- No service, no attendance – does not involve any service or attendance (also known as a “direct committal”)
- Memorial service– takes place after the body has been buried or cremated
7. Funeral locations
The funeral service is an opportunity to gather in a place of significance to the deceased and the location for funeral services are almost limitless. Examples are churches, chapels, place of worship, private homes, gardens, football clubrooms, bowling clubs, RSL clubrooms, tea rooms and public spaces (like a park or beach). Consider the venue’s seating capacity, the weather if the venue is outdoors and the suitability of the venue for mourners.
8. Preparing for funeral services
Just as every life is unique, funeral services need to be unique to reflect the life of the deceased person. It is important that the funeral service focuses on the life of the deceased while creating a positive and lasting memory for the family and loved ones to treasure forever.
Funeral services can be beneficial to the grieving process and provide an opportunity for family and friends to gather together and say their final goodbye.
9. Tailoring the funeral service
There are many ways that funeral services can be tailored to suit and capture the essence of the deceased person, so ask your celebrant and the staff at the Funerals company.
Who would you like to serve as pallbearers?
Who would you like to deliver eulogies?
Who would you like to deliver prayers, poems or other readings?
What prayers, poems or other readings would you like read?
What songs or hymns would you like sung?
What music would you like played?
Would you like a memory display? (some of your loved one’s favourite items on the coffin or nearby, a picture board with a montage of memorable photographs)
Would you like the floral tribute on top of the coffin to contain flowers that were favourites of the deceased or may have come from their own garden?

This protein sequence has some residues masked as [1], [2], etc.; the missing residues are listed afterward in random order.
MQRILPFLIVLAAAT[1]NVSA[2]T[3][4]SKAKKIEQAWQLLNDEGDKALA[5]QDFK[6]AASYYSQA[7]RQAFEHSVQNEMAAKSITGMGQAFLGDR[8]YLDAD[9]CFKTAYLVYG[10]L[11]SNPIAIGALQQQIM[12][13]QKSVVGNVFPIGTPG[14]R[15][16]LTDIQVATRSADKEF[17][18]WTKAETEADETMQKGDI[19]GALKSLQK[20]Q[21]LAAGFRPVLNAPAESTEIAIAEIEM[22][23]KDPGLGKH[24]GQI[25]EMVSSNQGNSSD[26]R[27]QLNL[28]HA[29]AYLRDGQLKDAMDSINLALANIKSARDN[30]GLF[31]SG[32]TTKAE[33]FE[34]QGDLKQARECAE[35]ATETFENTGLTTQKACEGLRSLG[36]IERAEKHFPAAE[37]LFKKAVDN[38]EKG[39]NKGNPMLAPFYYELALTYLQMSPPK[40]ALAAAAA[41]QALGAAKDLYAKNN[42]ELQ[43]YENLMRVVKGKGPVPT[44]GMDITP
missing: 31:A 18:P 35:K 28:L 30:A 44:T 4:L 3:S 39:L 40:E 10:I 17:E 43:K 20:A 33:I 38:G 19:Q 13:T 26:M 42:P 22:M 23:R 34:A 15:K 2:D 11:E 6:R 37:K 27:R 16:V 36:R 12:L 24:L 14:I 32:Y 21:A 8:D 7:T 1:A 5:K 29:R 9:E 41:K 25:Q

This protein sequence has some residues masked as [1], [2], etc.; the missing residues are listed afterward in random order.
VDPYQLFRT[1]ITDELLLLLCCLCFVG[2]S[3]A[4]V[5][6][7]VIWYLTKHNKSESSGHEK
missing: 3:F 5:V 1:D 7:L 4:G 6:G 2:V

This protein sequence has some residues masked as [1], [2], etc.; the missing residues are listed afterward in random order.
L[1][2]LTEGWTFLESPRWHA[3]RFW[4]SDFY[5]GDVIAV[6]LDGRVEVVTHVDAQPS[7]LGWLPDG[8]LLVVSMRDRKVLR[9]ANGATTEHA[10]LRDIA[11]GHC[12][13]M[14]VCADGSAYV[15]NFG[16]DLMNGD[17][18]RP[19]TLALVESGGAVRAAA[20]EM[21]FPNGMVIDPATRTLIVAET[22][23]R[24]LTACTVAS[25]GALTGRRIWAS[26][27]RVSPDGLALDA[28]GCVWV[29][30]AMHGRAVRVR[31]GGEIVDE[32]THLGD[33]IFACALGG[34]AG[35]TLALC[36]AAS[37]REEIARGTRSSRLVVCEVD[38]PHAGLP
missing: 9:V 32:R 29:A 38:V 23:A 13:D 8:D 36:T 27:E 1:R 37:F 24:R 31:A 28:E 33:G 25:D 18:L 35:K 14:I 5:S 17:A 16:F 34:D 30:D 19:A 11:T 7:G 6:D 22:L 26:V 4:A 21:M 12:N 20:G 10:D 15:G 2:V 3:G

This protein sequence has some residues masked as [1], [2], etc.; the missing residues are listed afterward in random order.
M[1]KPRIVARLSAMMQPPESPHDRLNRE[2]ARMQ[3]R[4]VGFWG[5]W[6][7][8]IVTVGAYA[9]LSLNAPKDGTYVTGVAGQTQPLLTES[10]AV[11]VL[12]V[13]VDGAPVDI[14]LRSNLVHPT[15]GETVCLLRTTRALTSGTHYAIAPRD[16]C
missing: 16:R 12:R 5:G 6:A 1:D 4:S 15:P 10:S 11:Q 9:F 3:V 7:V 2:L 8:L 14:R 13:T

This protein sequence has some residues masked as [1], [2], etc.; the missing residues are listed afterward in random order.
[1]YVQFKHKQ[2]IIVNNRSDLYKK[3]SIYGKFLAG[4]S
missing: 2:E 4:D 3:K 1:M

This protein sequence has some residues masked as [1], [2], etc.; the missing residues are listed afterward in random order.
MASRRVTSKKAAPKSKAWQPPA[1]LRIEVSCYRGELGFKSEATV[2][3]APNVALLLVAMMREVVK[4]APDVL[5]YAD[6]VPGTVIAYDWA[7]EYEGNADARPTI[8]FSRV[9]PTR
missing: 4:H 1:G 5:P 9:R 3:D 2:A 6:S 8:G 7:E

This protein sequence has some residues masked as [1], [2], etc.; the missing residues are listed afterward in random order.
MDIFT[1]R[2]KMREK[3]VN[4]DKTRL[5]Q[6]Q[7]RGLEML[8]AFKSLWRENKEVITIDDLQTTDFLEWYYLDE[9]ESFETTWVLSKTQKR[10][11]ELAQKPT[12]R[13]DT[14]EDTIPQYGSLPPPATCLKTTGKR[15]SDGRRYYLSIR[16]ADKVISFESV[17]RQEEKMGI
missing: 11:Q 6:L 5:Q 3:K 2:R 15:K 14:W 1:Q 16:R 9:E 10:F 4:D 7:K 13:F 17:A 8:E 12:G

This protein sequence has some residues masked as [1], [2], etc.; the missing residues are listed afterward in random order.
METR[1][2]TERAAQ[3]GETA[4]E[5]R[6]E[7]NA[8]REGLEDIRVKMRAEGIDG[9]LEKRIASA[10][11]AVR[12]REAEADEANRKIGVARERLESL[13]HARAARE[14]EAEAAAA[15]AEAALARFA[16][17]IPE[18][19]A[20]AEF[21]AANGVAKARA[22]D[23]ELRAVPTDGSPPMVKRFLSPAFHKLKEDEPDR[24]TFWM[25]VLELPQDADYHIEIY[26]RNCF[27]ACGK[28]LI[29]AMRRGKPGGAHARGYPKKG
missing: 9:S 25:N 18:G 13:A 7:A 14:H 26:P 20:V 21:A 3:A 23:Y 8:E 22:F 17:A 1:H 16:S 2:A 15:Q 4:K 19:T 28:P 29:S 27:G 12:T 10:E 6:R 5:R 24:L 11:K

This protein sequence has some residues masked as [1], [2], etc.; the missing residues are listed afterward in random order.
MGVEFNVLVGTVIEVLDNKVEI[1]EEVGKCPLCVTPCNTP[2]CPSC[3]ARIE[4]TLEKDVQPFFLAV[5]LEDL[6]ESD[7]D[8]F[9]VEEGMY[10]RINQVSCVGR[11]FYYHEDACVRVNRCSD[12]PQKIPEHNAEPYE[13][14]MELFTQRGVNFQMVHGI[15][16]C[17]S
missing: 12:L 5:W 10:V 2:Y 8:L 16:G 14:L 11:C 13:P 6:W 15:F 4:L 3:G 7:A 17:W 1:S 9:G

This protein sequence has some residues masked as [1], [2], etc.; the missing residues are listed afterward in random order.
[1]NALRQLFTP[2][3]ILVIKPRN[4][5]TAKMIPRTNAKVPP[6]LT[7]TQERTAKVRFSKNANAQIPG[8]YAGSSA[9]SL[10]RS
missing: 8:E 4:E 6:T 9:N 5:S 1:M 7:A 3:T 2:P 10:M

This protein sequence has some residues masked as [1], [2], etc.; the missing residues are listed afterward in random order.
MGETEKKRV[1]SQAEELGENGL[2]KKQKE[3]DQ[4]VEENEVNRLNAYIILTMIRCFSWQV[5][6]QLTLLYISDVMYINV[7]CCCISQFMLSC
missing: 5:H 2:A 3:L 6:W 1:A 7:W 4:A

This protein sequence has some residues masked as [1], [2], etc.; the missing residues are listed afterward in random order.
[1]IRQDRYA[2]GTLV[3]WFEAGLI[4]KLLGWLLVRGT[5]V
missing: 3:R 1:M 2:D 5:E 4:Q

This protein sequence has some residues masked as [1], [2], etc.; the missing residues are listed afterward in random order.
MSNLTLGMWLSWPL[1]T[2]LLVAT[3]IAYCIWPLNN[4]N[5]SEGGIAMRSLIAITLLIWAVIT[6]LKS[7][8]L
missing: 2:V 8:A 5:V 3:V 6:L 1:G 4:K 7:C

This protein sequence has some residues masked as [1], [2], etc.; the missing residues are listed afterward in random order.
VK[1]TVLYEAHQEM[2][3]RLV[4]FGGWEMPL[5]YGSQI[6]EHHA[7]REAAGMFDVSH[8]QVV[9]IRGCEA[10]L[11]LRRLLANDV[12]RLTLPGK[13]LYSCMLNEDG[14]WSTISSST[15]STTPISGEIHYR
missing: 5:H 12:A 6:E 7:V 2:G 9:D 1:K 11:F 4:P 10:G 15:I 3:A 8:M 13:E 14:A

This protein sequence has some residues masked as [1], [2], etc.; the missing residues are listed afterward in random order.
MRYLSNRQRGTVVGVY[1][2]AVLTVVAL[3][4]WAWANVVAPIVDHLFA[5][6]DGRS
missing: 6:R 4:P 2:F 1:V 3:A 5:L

Would you like an order of service to be handed out at the funeral service?
Would you like an audio- visual presentation during the ceremony?
Would you like to involve any relevant organisations such as the R.S.L., Lions, Rotary, Masonic Lodge etc.
Would you like a personalised bookmark for mourners to take home as a keepsake after the funeral?
Would you like a memory book at the gathering/wake for mourners to write down any special memories they wish to share?
If it is a burial, flowers or petals for family and friends to cast into the grave or release balloons, doves or butterflies at the church or graveside?
10. The Eulogy
The eulogy is an important part of the service as it celebrates the life of your loved one and the ways in which he/she has touched many lives. Writing and delivering the eulogy is a special task as the eulogy helps to begin the healing process for those who are left behind.
The eulogy can be delivered by anyone - a family member, friend, celebrant or clergy. It is best delivered by one who has known the deceased. The eulogy may even be shared with a number of people contributing words of remembrance and poetry.
11. Would you like a reception or gathering after the funeral or memorial service?
After the funeral service you can return to your family home with close friends and family or you may prefer a more structured function at a venue where you can hire a room and a caterer.
Many venues can provide this service, including church-based groups, sporting clubs, hotels and restaurants. It may also be worth considering caterers that come to your home or other choice of venue, provide food and service and then clean up.
There are many ideas on the CCN website for celebrating a loved one's life or to speak with a CCN Funeral Celebrant directly.